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Popularity and adoption of Tin Can API

A new learning technology specification, Tin Can API is gaining lot of momentum. It is a new standard that allows for tracking, storage and sharing of learning experiences practically anywhere and from any device. It captures common people’s learning habits and interactions. We all learn with our communications and interactions with other people, content, systems etc. Our learning is not tied or limited to when and where. Similarly the Tin Can API has the ability to record everything by sending the signals about objects (noun) and their actions (verb) to a Learning Record Store (LRS) and storing the interactions in them.

The fundamental differences between SCORM and TinCan API are:

  • TinCan frees the content to live anywhere, and communicate with any LRS, whereas in SCORM the Package Manifest is managed by the LMS
  • TinCan uses REST based web service and JSON data to communicate with LRS, whereas in SCORM all communication with LMS is done using Javascript APIs
  • Tin Can focuses on Runtime data collection (tracking) and ignores content packaging, sequencing/navigation which were key parts in the SCORM specification

The Tin Can API can easily recognize, track and communicate a wide range of learning activities including Traditional Learning, Mobile Learning, Simulations, Virtual sessions, Gaming, Real-world performances, Social-learning interactions, Offline learning, Collaborative learning, etc. Tin Can API is next generation and evolution of SCORM which is considered to be simple and flexible and uses secure vocabulary. It captures all the activities that happen as part of learning experiences. It addresses almost all the limitations of the previous specifications and is considered to be very robust. It is very flexible and hence can support any type of statements, devices and workflows. Ability of LRSs to be able to store interactions locally and also share with other LRSs across devices, systems and organizations enable people to track and maintain their learning history forever. The Tin Can API opens up a world which can be shared across other tools. This enables our systems intelligence to know and understand likes and habits of each learner based on their past activities and provide relevant suggestions and provide complete solid learning experience to our audience. And their further interaction and capturing of those interactions and processing it improving on it make the experience better and better.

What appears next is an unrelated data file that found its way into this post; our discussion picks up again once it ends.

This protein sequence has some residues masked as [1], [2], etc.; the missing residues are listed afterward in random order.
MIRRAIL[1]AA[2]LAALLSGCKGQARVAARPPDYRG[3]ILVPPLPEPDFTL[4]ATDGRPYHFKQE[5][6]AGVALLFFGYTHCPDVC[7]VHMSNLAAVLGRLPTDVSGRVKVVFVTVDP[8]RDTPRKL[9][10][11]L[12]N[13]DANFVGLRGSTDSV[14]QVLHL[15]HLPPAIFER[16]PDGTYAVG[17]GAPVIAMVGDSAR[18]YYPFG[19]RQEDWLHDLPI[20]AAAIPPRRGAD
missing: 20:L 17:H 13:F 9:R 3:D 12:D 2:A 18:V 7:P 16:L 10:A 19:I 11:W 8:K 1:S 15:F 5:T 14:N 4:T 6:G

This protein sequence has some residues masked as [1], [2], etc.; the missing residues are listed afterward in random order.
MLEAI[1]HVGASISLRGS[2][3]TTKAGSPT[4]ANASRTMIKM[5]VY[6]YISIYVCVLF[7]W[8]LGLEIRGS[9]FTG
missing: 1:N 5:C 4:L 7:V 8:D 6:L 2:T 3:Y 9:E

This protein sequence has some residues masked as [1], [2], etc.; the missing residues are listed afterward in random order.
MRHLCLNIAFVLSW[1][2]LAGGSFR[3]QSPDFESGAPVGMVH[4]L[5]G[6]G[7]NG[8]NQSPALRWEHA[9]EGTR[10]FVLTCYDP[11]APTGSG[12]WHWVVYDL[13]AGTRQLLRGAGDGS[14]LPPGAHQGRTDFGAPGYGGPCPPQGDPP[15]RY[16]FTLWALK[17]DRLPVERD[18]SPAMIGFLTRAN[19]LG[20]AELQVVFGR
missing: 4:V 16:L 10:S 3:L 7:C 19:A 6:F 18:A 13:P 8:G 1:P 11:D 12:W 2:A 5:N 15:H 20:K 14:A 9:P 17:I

Tin Can API specification is not just at a concept, draft version 0.95 is already out and is getting developed at a fast track with a lot of interest in the elearning community. Some of the key areas where specification is not very clear are reporting and security/verification. Its not very clear as to how would an LRS validate the sanity of the tracking messages (or avoid man in the middle attack), spec doesn’t discusses it, which is a big concern. Similarly in the absence of standardized verbs and results (which was ther in 0.9 but removed in 0.95), the reporting in the COTS implementations of LMS would be quite basic, and majority of scenarios would need customized reporting.

While the hype and adoption for Tin Can API continues to grow, many e-learning technologists and analysts are watching this trend closely and somewhat cautiously. The concept looks very promising and is a great step for the learning industry in future direction, but at the same time some are bit cautious about the unforeseen challenges. The reason for it is that it has been almost 9-10 years when the SCORM 2004 specification was released, but still many organizations and LMS providers are using SCORM 1.2 (and some no standard at all). The adoption of new specifications by businesses and organizations is usually a slow process and when it comes from moving from one specification to another organizations usually like to upgrade/adopt to next version of current specification in use due to familiarity and comfort. Moving to something different (even though it may be nextgen specification) as Tin Can is usually challenging. It would take a while and some mix of successes and failures, before it is widely adopted. Which may be good thing as there would be lessons learned which would ultimately help in robustness of the Tin Can API specification.